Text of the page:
Along with having "cubby holes" there are common areas shared by maybe 3 generations?

Was in Japan about 4 times in the 60s, twice a longer stay.

At a family home for three days or nights,(a couple times) exactly the premise you described, doubt that some of it has changed all that much.

Also true in many other Countries, such as Mexico, South America, Africa and many Asian locations.

Generational living along with some cases of several families under one roof...

Where do you think we got "condo" from. 

Aug 21, 2013 2:30PM
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You don't understand "retail", Jim. It degraded into a pumping station for cheap goods run by platform administrators. REAL retail in the sub-economy is alive, doing well and pacesetting the future. Put it this way... Madison Avenue was the wrong route.
Aug 21, 2013 11:59AM
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No one and nothing left to believe in for the truth. Used home sales are UP... but last week, Goldman Sachs revealed 50% of those sales were cash purchases. That would suggest that investors and foreigners with unverified funds are the buyers, not Americans- because 90 million of us are under and un-employed. With $85 billion going into the likes of JP Morgan Chase... a bank with hundreds of law cases against it and Bank of America- who has interns working 72 hours straight until they drop dead taking a shower... and all of that $85 billion going to prop up the stocks of business platforms that won't hire full time or pay family sustaining wages except to alumni... the TRUTH is... that America is dying, choked by greed, corruption, paper and button pushers and law firms. THANK YOU to those liquidating stock positions... and F Off And Die to those who feel it's your God-given Right to harm the rest of us through financial tyranny.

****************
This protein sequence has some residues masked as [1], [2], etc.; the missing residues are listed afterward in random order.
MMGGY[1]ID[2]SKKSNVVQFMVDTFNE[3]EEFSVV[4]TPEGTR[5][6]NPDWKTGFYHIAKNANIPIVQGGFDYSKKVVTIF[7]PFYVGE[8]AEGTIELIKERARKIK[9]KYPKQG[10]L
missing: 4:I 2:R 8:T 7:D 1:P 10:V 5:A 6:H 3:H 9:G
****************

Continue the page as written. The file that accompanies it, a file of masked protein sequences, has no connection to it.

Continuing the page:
Aug 21, 2013 10:20AM
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Nothing like making good picks, although all will probably not matter by 3rd. week of September.

 

An old position sold out, and looking to "add back" a few weeks ago goes up 5-6% this a.m.(LOW)

Then a decision to pick up a hi-yielder on a downturn and DCA on the ex-div date goes completely South. Even the "follow-on" offering is priced almost $2 above today's price...(NTI).

 

I'm just going to get the gdamn Dartboard out, screw all the research.

Golds turns and corrects.

REITs running for window ledges, because of the FED.

Aug 21, 2013 3:25PM
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Ahhh, the biggest boost to Home Improvement, another opinion.

"BOOMERS" and along with that, some fixing up newly bought foreclosures.

 

Funny thing about people when they retire...They have a tendency to remodel; Change (older gone) children's rooms around...

Update appliances, furnaces, A/C, plumbing, electric, etc...So not to have problems when getting older...

New windows, roofs, siding and making house more efficient...Utility wise.

We did....Our parents did too....More comfort.

If they have the money they do it...Plus keeps them busy and active also.   

Aug 21, 2013 3:12PM
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Guess they started a while back of squeezing down useable space. 200-250' apartments?

A few years ago builders or designers were offering 300-350sq' houses delivered to your site.